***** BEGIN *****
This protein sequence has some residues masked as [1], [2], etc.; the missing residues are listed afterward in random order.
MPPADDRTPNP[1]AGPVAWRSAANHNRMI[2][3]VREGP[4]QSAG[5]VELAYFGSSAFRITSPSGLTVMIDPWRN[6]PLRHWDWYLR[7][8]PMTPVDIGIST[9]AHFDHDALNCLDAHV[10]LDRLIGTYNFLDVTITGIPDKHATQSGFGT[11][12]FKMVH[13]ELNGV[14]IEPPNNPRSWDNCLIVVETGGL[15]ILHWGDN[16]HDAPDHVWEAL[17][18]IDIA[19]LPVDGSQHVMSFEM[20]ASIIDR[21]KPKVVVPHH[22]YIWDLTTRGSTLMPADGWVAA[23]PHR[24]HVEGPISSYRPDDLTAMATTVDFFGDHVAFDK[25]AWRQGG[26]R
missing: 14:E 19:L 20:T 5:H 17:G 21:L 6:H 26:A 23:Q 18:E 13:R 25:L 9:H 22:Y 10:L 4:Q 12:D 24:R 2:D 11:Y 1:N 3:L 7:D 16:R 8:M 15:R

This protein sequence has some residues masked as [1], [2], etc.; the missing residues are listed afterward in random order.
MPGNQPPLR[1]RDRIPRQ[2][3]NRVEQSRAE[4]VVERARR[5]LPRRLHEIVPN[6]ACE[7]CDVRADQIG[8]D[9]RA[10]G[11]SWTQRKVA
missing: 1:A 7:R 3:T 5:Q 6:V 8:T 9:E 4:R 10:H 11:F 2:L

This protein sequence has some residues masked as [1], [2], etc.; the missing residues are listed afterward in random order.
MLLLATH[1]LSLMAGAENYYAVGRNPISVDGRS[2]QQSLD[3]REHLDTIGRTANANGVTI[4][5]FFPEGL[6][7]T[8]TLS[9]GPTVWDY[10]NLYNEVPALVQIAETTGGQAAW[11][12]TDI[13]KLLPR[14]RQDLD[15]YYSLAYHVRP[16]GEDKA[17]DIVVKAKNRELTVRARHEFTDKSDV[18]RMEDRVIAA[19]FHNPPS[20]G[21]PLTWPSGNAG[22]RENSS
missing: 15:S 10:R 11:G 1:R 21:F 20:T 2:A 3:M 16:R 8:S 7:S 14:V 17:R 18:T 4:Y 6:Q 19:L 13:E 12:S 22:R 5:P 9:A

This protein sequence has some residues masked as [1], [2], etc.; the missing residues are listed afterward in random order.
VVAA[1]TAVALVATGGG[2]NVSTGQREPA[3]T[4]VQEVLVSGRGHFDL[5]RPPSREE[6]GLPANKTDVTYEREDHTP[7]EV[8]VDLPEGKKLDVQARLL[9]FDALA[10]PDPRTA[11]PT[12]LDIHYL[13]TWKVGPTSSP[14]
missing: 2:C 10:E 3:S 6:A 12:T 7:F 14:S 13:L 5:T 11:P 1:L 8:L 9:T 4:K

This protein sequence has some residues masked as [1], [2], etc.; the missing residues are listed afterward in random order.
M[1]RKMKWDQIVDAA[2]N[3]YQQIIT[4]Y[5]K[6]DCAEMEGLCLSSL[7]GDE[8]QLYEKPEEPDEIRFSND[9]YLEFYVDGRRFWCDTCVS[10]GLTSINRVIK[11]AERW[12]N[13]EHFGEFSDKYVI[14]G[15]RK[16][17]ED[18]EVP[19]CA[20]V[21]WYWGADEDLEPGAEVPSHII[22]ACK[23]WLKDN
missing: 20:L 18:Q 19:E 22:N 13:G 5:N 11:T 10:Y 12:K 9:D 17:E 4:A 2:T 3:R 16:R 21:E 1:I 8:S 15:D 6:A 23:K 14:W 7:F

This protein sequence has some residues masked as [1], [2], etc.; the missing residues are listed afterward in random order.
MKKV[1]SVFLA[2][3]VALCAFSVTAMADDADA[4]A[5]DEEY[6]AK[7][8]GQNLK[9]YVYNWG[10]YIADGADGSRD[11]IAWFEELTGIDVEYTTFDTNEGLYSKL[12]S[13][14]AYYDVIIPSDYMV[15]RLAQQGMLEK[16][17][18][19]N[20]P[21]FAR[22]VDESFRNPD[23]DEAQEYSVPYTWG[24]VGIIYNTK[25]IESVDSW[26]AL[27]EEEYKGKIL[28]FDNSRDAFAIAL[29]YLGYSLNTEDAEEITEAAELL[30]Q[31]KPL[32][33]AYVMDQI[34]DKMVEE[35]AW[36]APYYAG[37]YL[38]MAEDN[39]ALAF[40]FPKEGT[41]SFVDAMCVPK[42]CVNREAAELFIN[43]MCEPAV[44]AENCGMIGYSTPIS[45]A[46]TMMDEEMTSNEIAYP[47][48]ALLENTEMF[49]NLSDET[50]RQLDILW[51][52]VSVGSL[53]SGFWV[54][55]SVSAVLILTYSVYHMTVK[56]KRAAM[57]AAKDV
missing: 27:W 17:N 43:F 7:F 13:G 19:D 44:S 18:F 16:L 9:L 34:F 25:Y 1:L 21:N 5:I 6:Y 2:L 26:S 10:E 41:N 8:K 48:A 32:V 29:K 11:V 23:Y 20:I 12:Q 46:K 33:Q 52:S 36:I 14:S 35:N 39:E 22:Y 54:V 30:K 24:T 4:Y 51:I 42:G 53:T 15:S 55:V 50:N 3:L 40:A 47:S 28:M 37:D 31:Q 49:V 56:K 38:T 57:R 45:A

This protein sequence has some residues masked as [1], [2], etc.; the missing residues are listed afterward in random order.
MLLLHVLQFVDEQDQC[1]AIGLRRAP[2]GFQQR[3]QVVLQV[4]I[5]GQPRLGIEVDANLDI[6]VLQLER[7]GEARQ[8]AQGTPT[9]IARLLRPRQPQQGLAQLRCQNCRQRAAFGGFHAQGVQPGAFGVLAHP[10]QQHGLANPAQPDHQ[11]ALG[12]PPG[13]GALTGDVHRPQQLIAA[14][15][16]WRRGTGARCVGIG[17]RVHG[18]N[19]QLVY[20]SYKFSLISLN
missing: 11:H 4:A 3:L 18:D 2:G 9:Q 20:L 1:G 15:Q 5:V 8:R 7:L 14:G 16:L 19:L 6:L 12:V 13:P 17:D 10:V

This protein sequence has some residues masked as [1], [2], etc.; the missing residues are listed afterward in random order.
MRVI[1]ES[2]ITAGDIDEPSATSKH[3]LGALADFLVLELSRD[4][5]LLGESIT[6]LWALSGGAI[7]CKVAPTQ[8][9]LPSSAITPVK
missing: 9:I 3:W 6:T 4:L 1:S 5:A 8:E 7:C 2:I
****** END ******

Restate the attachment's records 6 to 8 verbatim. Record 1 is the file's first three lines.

This protein sequence has some residues masked as [1], [2], etc.; the missing residues are listed afterward in random order.
MKKV[1]SVFLA[2][3]VALCAFSVTAMADDADA[4]A[5]DEEY[6]AK[7][8]GQNLK[9]YVYNWG[10]YIADGADGSRD[11]IAWFEELTGIDVEYTTFDTNEGLYSKL[12]S[13][14]AYYDVIIPSDYMV[15]RLAQQGMLEK[16][17][18][19]N[20]P[21]FAR[22]VDESFRNPD[23]DEAQEYSVPYTWG[24]VGIIYNTK[25]IESVDSW[26]AL[27]EEEYKGKIL[28]FDNSRDAFAIAL[29]YLGYSLNTEDAEEITEAAELL[30]Q[31]KPL[32][33]AYVMDQI[34]DKMVEE[35]AW[36]APYYAG[37]YL[38]MAEDN[39]ALAF[40]FPKEGT[41]SFVDAMCVPK[42]CVNREAAELFIN[43]MCEPAV[44]AENCGMIGYSTPIS[45]A[46]TMMDEEMTSNEIAYP[47][48]ALLENTEMF[49]NLSDET[50]RQLDILW[51][52]VSVGSL[53]SGFWV[54][55]SVSAVLILTYSVYHMTVK[56]KRAAM[57]AAKDV
missing: 27:W 17:N 43:F 7:F 13:G 19:D 44:S 18:F 16:L 9:L 34:F 25:Y 1:L 21:N 5:I 6:Y 2:L 26:S 10:E 41:N 8:K 48:A 32:V 29:K 11:V 23:Y 20:I 12:Q 46:K 33:Q 52:S 36:I 14:S 35:N 39:E 22:Y 54:V 30:K 24:T 4:Y 51:I 42:G 53:T 15:S 55:V 50:N 3:L 40:A 47:S 28:M 37:D 31:Q 49:V 56:K 38:T 57:R 45:A

This protein sequence has some residues masked as [1], [2], etc.; the missing residues are listed afterward in random order.
MLLLHVLQFVDEQDQC[1]AIGLRRAP[2]GFQQR[3]QVVLQV[4]I[5]GQPRLGIEVDANLDI[6]VLQLER[7]GEARQ[8]AQGTPT[9]IARLLRPRQPQQGLAQLRCQNCRQRAAFGGFHAQGVQPGAFGVLAHP[10]QQHGLANPAQPDHQ[11]ALG[12]PPG[13]GALTGDVHRPQQLIAA[14][15][16]WRRGTGARCVGIG[17]RVHG[18]N[19]QLVY[20]SYKFSLISLN
missing: 11:H 4:A 3:L 18:D 2:G 9:Q 20:L 1:G 15:Q 5:V 8:R 7:L 14:G 16:L 19:L 6:L 12:V 13:P 17:D 10:V

This protein sequence has some residues masked as [1], [2], etc.; the missing residues are listed afterward in random order.
MRVI[1]ES[2]ITAGDIDEPSATSKH[3]LGALADFLVLELSRD[4][5]LLGESIT[6]LWALSGGAI[7]CKVAPTQ[8][9]LPSSAITPVK
missing: 9:I 3:W 6:T 4:L 1:S 5:A 8:E 7:C 2:I